When I heard that Streetlight Manifesto was touring again, I was half-expecting them to be backed by Sycamore Smith and Dan P., as they’d been the last two times they played Vegas. This time around, however, they brought along Ogikubo Station and Jenny Owen Youngs as support. Their Vegas date also saw a larger and much fancier venue than it had in previous years: Brooklyn Bowl. I’d actually never been to Brooklyn Bowl, and was surprised that Streetlight was playing, as in my mind, the venue is reserved for bands more popular in the mainstream. Upon hearing I was covering a show at Brooklyn Bowl, my dad immediately got excited and announced that he was also going to go. He kept to his promise: a few weeks prior to the show, he bought VIP tickets. He also wrote “ska” on a piece of paper and put it up in his office so he wouldn’t seem like a poser (which is perhaps a bit counterintuitive). Not quite the usual ska/punk experience, but I’ll give it to him.
As soon as I saw Brooklyn Bowl’s setup, I was impressed. The stage and standing room area are nestled between bowling lanes on the lefthand side and a bar to the right. Call me dumb, but for the longest time I didn’t realize that Brooklyn Bowl had actual bowling lanes. If you’ve got a ridiculous amount of money to spend and/or love to bowl, you can play a few games while watching your favorite band play. To my surprise, I actually saw a couple members of local bands drunkenly playing during the show.
The VIP section commands the upstairs. My parents were up there, enjoying seating and servers. I, on the other hand, was down in front of the stage with the rest of the plebeians. For some reason I got a lane access wristband, but I decided to forego the bowling lanes in favor of being with my friends. It was definitely a good choice: we were able to be way up in the front, partially due to the fact that most concertgoers purposefully only show up for the headliner.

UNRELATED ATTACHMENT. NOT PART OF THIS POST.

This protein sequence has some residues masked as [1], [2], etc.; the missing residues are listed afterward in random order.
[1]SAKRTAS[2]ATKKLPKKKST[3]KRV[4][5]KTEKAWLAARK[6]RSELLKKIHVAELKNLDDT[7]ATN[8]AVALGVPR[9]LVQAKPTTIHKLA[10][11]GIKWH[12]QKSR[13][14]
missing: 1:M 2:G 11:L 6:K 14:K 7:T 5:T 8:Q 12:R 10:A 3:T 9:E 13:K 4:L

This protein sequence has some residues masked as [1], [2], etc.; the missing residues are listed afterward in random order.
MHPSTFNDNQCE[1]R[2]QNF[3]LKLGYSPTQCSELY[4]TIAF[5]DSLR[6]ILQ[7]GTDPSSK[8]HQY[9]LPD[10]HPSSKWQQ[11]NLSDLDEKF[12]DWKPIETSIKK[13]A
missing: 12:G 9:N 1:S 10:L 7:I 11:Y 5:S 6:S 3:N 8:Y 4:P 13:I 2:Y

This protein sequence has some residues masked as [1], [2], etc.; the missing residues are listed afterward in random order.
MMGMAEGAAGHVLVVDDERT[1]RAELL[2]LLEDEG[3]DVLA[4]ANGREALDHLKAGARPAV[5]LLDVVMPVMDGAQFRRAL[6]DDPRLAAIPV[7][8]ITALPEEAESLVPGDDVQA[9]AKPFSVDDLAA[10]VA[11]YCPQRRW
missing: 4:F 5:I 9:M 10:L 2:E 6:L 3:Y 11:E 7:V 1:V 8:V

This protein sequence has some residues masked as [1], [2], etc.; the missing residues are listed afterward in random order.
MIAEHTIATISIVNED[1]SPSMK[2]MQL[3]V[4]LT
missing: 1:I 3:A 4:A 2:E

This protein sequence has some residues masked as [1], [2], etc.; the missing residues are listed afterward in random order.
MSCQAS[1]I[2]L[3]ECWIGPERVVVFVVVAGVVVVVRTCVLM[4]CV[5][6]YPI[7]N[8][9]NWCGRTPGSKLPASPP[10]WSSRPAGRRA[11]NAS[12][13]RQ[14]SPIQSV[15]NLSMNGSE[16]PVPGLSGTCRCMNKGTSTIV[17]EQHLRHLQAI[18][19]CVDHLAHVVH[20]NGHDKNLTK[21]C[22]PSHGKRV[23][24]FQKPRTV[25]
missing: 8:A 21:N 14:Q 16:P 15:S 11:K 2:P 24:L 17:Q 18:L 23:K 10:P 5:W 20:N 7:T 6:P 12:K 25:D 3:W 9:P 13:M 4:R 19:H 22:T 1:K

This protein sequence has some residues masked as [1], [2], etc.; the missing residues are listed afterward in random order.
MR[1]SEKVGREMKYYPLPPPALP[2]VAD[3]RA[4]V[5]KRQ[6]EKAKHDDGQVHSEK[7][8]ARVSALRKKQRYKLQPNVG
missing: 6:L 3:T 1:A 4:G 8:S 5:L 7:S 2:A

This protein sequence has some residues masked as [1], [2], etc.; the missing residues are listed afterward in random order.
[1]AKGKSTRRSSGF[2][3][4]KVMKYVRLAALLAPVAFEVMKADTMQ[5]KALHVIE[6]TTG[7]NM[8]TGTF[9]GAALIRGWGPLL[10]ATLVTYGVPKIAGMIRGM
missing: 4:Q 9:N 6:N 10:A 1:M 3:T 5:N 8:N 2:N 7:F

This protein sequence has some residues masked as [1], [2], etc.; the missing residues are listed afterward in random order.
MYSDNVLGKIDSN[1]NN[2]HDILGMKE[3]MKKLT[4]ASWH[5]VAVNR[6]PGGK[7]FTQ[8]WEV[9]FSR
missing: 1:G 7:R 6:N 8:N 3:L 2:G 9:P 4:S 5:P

There is a special place in hell for those people, but thankfully there was still a decent amount of people when Ogikubo Station opened up. The show ended up starting at 8pm rather than 7:30, proving that even bigger, bougier venues are still guilty of running on Punk Time. One of my friends was getting pretty impatient with just standing around, but her boredom was quelled as soon as Ogikubo Station took the stage. Mike Park (Asian Man Records founder) and Maura Weaver (formerly of pop punk band Mixtapes) were accompanied by a projector, which first played a video of them introducing themselves before starting a slideshow of political photos and Asian people that played while the played songs.
Their setlist was mostly the same as it had been the night before at the Punks in Vegas 6 Year Bash at Evel Pie, consisting of songs from their EP S/T like “I’m Not a Racist” and “This World Breaks Your Heart and Makes You Gray,” along with a few other Mike Park hits like “Asian Prodigy” and “I’m in Love With a Girl Named Spike.” During the set, Mike also showed the crowd his response to one of Catch 22’s albums (rejecting them) and played a little song apologizing to Tomas Kalnoky. One of my favorite things about DIY and ska/punk is how interconnected the scenes are, and that was a prime example.